Saturday, May 12, 2007

Re-Read Iggie’s House

When I was perhaps in fourth grade I read Judy Blume’s book “Iggie’s House”. Back when I was a preteen and a teenager I read all of Judy Blume’s book which were in print at that time and she was my favorite author.

The book was originally published in 1970 and it is a short book of “juvenile fiction”.

I re-read it to myself recently and it was very interesting. I was wondering if it would be a good read-aloud or if my children should read it to themselves as part of their homeschooling reading practice time. I had completely forgotten what the book was about and knew from a brief mention on a website that the theme was racism.

The book is dated and now I know what librarians mean when they say a children’s book is dated. In my case, it means that in order for a child to understand this book they would have to be prepped about what things were like back in that time, as it is not the same now. A child could not instantly take what they know about life right now and understand the book as things are just different now. The book is so short that I don’t feel that it did enough to explain to the reader what things were like in order to understand it, it was assume back at the time of publication that all the readers would understand the general mindset of white suburban America and would know that racism issues were focused on issues regarding black people.

Without ruining the plot I will share that the book takes place in a 99% white, middle-class suburb. The town is painted as being full of racists, that is, white people against black people. Winnie is a white girl who is upset that her best friend Iggie has just moved away (half way across the world). Iggie’s family was more liberal and had a more accepting worldview such as not being racist. Winnie’s only exposure to that mindset was her experiences with Iggie and her family. The influence of Iggie’s family allowed Winnie to be more open-minded than the rest of her neighborhood.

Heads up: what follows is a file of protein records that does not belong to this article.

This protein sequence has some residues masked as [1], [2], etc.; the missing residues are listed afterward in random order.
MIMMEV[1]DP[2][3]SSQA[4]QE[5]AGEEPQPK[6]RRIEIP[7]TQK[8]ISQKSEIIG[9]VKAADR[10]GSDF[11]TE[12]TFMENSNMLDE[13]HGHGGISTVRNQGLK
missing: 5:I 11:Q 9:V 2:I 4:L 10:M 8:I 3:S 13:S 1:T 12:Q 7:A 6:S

What happens is that a black family moves into Iggie’s house. Winnie makes friends with the three children (two boys her age and a young girl). Winnie is open to friendship with black children. However the neighbors (adults and children alike) and Winnie’s own parents suddenly show their prejudice.

I won’t reveal what happens.

The book went by very quickly for me, hey, I’m an adult. But I was again riveted to the book and didn’t want to put it down. I stayed up late to finish it, chucking at myself at the idea that I was losing sleep over reading a juvenile fiction book meant for preteens, but hey, it really was good.

The book of course has lessons and morals and values. It gives things to think about. I also shed a few tears while reading it.

I do plan to have my children read this book but beforehand we’ll have discussed how things were different back then than they are now. Or perhaps I’ll have them read this at the time we are learning about 20th Century American history as an interesting historical fiction companion to learning about the civil rights movement.

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1 comment:

Mommy2Lots said...

That sounds vaguely familiar. I'll have to read that and also let my children read it. We already do black history, so my kids may already understand it, but I'm sure I'll give them a prep talk as well. Good luck with yours. :-)